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How to find and fix the source of sulphur odors and smells in buildings:
What might be causing sulphur odors or rotten egg smells in buildings? List of places to look when diagnosing the cause of sulphur smells or sewer gas smells in buildings.
This article and its companions discusse the common sources of rotten egg odors, sulphur odors or sewer gas smells in buildings and traces them to their possible cause.
Examples of sources of sulfur smells in or around buildings include Chinese drywall outgassing, dangerous sewer gas leaks, plumbing vent defects, sulfur in drinking water, water heater bacteria, and more. We describe safety, explosion, and bacterial hazards associated with sulphur gases and sewer gases in buildings.
Our page top photo shows a subtle clue that can explain a sulphur odor in buildings: discolored copper piping on the air conditioner cooling coil caused by outgassing from Chinese drywall.
We also provide a MASTER INDEX to this topic, or you can try the page top or bottom SEARCH BOX as a quick way to find information you need.
Find & Fix Sources of Sulphur Odors or "Rotten Egg Smells" in buildings Include Smells Associated with Chinese Drywall & Other Causes in buildings
This article series about building odors discusses the diagnosis and cure of odors from a variety of sources including
animals including pets, dogs, cats, or unwanted animals or dead animals, formaldehyde odors in buildings from building products or furnishings, plumbing drains, plastic or vinyl odors from building products, flue gases, oil tanks or oil spills, pesticides,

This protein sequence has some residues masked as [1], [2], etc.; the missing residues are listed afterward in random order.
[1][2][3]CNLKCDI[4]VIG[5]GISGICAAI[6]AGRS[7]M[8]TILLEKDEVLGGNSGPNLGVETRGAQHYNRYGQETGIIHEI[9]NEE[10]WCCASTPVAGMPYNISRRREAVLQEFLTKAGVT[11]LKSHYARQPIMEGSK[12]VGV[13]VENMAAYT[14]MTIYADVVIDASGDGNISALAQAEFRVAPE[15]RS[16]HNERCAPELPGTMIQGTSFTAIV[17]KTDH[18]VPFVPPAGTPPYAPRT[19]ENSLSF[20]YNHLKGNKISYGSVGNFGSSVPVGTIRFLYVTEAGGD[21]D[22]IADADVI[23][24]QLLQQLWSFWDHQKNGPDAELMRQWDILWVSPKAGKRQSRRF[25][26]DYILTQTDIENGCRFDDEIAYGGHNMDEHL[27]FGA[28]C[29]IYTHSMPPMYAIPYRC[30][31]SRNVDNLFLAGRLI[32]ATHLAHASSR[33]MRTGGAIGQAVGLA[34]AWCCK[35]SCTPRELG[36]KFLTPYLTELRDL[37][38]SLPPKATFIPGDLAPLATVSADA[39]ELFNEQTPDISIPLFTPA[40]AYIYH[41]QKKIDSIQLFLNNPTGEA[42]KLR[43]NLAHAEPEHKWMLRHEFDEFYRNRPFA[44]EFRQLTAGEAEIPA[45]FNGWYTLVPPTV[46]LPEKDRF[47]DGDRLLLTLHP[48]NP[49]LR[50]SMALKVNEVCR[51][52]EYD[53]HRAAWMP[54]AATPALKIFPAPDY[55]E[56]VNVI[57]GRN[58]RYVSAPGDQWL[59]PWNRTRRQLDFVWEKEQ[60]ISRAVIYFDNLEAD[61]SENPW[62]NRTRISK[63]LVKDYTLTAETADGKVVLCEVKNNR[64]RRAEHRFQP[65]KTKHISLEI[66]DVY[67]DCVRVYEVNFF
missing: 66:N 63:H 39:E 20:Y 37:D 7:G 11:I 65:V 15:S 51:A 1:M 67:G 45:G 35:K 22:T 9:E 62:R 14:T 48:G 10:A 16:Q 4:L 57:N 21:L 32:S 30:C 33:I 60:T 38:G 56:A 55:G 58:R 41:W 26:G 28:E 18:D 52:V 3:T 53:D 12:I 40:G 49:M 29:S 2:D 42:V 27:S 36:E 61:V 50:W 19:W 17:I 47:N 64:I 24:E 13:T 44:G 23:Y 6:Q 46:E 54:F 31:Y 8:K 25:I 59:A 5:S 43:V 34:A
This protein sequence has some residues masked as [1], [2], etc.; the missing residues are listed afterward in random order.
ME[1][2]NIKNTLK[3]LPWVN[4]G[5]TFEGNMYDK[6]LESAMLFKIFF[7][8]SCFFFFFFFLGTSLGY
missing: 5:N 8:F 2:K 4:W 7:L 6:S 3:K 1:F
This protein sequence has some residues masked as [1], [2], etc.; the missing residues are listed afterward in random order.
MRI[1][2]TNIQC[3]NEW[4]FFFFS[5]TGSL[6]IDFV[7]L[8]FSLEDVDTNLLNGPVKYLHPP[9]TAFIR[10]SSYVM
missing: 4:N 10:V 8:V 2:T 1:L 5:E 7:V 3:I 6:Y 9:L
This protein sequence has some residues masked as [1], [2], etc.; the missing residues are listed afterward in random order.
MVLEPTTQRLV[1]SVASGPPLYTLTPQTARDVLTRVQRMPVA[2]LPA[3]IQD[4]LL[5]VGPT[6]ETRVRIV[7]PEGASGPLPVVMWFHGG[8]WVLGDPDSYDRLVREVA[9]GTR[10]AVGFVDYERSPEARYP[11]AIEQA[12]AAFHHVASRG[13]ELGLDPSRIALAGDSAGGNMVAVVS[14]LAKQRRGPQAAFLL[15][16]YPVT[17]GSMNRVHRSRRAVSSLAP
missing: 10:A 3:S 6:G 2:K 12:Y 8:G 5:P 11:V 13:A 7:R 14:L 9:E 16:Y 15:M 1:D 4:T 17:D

septic odors, sewer gases, and even abandoned chemicals at properties.
The page top photo of blackened corrosion on an air conditioner cooling coil is from the U.S. CPSC warning to fire safety professionals.
Common Sources of Sulphur Gases & Odors in buildings: Causes of "Rotten Egg" Smells
Sulphur odors in buildings are described also as rotten egg smells or even flatulence smells that generally are associated with the presence of hydrogen sulfide (H2S) gas.
To track down and cure the source of such odors review the list below. Information about the gas itself and links to hydrogen sulfide exposure limits and health effects are given separately
at HYDROGEN SULFIDE GAS.
Electrical conduit leaks conducting septic tank gas: a reader has reported septic gases following electrical conduit from septic pumping station into the principal building.
Chinese drywall contamination can produce dangerous sulphur gases and rotten egg smells in buildings that have driven people from homes, caused costly damage, and in some cases cause health concerns as well.
Chinese Drywall outgassing, particularly in homes where drywall was installed in new construction or in remodeling after 2004, creates rotten egg smells & odors, indoor air quality hazards, corrosive outgassing, health hazards, and damage to copper building components such as copper electrical wiring and plumbing - caused by outgassing from Chinese Drywall used in construction in the U.S.